Ten months after her recurring depression landed her in the hospital, Mira is starting over at Saint Francis Prep. She promised her parents she would at least try to pretend that she could act like a functioning human this time, not a girl who can’t get out of bed for days on end, who only feels awake when she’s with Sebby.
Jeremy is the painfully shy art nerd at Saint
Francis who’s been in self-imposed isolation after an incident that
ruined his last year of school. When he sees Sebby for the first time
across the school lawn, it’s as if he’s been expecting him.
Mira’s gay best friend, is a boy who seems to carry sunlight around
with him like a backlit halo. Even as life in his foster home starts to
take its toll, Sebby and Mira together craft a world of magic rituals
and impromptu road trips, designed to fix the broken parts of their
As Jeremy finds himself drawn into Sebby and Mira’s world,
he begins to understand the secrets that they hide in order to protect
themselves, to keep each other safe from those who don’t understand
their quest to live for the impossible.
A captivating and profound debut novel, Fans of the Impossible Life is a story about complicated love and the friendships that change you forever.
My Review: 4 Stars
This was a book that was very interesting and a quick read. I was able to get invested in the characters pretty quickly, and I wanted everything in their lives to work out for them, though sometimes it seemed like that was a difficult thing to hope for, since they all had a lot of struggles.
Mira started at a new school in the beginning of the book after spending time in a hospital for depression and chronic fatigue. She was into shopping at thrift stores and designing some of her own clothes. I had trouble liking her family, since it seemed like they always treated her as the problem child. She may not have been as perfect as her older sister who studied at Harvard, but she had her own strengths, and she didn't deserve that treatment from her parents. Her older sister, Julie, was also rather condescending and hurtful to her.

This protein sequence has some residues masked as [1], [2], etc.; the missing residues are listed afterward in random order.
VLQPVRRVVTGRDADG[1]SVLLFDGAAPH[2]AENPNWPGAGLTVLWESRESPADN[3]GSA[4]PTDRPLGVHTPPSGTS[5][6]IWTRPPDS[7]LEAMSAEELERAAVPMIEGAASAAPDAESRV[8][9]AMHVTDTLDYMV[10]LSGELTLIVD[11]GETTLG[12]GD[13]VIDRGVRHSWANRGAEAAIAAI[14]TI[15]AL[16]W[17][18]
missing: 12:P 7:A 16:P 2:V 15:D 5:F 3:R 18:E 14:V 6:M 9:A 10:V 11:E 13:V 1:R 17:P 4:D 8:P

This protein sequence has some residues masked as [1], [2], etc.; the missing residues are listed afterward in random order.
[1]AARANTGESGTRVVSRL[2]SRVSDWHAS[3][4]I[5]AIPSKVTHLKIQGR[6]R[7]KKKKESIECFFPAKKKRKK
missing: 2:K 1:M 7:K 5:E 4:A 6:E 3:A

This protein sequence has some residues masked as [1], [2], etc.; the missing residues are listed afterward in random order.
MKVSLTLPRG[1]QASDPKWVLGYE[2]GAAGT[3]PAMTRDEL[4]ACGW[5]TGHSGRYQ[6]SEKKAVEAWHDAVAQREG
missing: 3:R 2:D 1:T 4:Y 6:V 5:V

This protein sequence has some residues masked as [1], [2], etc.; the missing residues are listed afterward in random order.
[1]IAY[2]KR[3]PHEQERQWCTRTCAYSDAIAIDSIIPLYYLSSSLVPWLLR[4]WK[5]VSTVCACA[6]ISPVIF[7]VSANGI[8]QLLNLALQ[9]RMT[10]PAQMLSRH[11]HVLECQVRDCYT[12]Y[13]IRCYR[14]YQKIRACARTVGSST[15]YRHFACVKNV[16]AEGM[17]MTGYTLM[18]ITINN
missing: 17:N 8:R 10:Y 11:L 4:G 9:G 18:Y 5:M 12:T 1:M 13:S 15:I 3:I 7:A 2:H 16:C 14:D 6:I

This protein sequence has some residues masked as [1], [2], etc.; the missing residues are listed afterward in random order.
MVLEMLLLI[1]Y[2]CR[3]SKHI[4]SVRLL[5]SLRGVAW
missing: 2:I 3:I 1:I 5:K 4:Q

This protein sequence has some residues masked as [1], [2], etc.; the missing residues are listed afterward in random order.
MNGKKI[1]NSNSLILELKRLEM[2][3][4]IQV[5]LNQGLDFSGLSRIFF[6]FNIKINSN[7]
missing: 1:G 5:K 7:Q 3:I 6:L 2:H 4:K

Sebby, Mira's best friend, was a gay boy in foster care. He had a really tough life, though I think at least some of it was his own doing. He chose not to go to school at all, though he did go to school before a bullying incident that landed him in the hospital. He did not really get along well with his foster mom. I wasn't entirely happy with the conclusion that was given to him in the book, since it didn't seem too happy, after all he'd been through.
Jeremy was a nice, shy boy with two dads who was also gay. I really loved his character because he was just such a good guy, who had been through some tough things. But his dads loved him. He definitely had the best family and home life out of the three characters. I liked seeing him get swept up in the world of Sebby and Mira.
Peter was a teacher in the book. I struggled with his actions. I feel like he really cared about the students, yet he also seemed to cross boundaries, by letting them into his home and things like that. I ultimately don't think he really did anything that was that wrong, though.
If you like YA contemporary, read this book.